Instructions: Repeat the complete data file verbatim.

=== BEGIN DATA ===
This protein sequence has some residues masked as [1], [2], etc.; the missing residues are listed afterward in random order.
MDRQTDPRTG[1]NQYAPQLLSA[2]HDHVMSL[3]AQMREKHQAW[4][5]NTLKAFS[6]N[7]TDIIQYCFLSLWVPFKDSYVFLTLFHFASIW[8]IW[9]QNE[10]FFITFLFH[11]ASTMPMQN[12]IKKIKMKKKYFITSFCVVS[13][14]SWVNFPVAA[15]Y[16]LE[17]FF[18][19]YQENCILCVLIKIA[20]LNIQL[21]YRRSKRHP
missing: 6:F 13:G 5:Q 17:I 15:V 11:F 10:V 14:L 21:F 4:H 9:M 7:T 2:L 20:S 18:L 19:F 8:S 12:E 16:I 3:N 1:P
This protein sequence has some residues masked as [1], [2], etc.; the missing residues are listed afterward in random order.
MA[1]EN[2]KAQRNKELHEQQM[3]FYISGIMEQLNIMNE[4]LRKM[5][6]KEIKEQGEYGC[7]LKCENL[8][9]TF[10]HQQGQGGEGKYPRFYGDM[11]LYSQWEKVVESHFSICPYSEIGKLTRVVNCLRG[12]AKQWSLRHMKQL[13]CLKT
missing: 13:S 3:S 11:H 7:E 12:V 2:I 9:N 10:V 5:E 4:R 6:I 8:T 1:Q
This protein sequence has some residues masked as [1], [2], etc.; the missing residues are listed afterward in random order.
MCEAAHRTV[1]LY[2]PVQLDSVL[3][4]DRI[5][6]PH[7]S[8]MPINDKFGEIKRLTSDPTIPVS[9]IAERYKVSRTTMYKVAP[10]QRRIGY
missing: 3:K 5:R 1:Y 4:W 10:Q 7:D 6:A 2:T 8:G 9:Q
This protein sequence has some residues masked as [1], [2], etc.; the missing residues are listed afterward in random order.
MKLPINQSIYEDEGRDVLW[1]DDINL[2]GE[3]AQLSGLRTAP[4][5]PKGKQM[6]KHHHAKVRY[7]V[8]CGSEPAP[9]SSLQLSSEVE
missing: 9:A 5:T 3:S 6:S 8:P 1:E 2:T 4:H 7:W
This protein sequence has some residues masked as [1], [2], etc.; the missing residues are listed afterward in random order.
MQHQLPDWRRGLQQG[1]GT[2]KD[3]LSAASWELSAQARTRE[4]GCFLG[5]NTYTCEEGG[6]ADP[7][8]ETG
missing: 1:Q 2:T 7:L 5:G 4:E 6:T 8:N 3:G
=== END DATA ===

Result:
This protein sequence has some residues masked as [1], [2], etc.; the missing residues are listed afterward in random order.
MDRQTDPRTG[1]NQYAPQLLSA[2]HDHVMSL[3]AQMREKHQAW[4][5]NTLKAFS[6]N[7]TDIIQYCFLSLWVPFKDSYVFLTLFHFASIW[8]IW[9]QNE[10]FFITFLFH[11]ASTMPMQN[12]IKKIKMKKKYFITSFCVVS[13][14]SWVNFPVAA[15]Y[16]LE[17]FF[18][19]YQENCILCVLIKIA[20]LNIQL[21]YRRSKRHP
missing: 6:F 13:G 5:Q 17:I 15:V 11:F 10:V 14:L 21:F 4:H 9:M 7:T 2:L 20:S 18:L 19:F 8:S 12:E 16:I 3:N 1:P
This protein sequence has some residues masked as [1], [2], etc.; the missing residues are listed afterward in random order.
MA[1]EN[2]KAQRNKELHEQQM[3]FYISGIMEQLNIMNE[4]LRKM[5][6]KEIKEQGEYGC[7]LKCENL[8][9]TF[10]HQQGQGGEGKYPRFYGDM[11]LYSQWEKVVESHFSICPYSEIGKLTRVVNCLRG[12]AKQWSLRHMKQL[13]CLKT
missing: 13:S 3:S 11:H 7:E 12:V 2:I 9:N 10:V 5:E 4:R 6:I 8:T 1:Q
This protein sequence has some residues masked as [1], [2], etc.; the missing residues are listed afterward in random order.
MCEAAHRTV[1]LY[2]PVQLDSVL[3][4]DRI[5][6]PH[7]S[8]MPINDKFGEIKRLTSDPTIPVS[9]IAERYKVSRTTMYKVAP[10]QRRIGY
missing: 3:K 5:R 1:Y 4:W 10:Q 7:D 6:A 2:T 8:G 9:Q
This protein sequence has some residues masked as [1], [2], etc.; the missing residues are listed afterward in random order.
MKLPINQSIYEDEGRDVLW[1]DDINL[2]GE[3]AQLSGLRTAP[4][5]PKGKQM[6]KHHHAKVRY[7]V[8]CGSEPAP[9]SSLQLSSEVE
missing: 9:A 5:T 3:S 6:S 8:P 1:E 2:T 4:H 7:W
This protein sequence has some residues masked as [1], [2], etc.; the missing residues are listed afterward in random order.
MQHQLPDWRRGLQQG[1]GT[2]KD[3]LSAASWELSAQARTRE[4]GCFLG[5]NTYTCEEGG[6]ADP[7][8]ETG
missing: 1:Q 2:T 7:L 5:G 4:E 6:T 8:N 3:G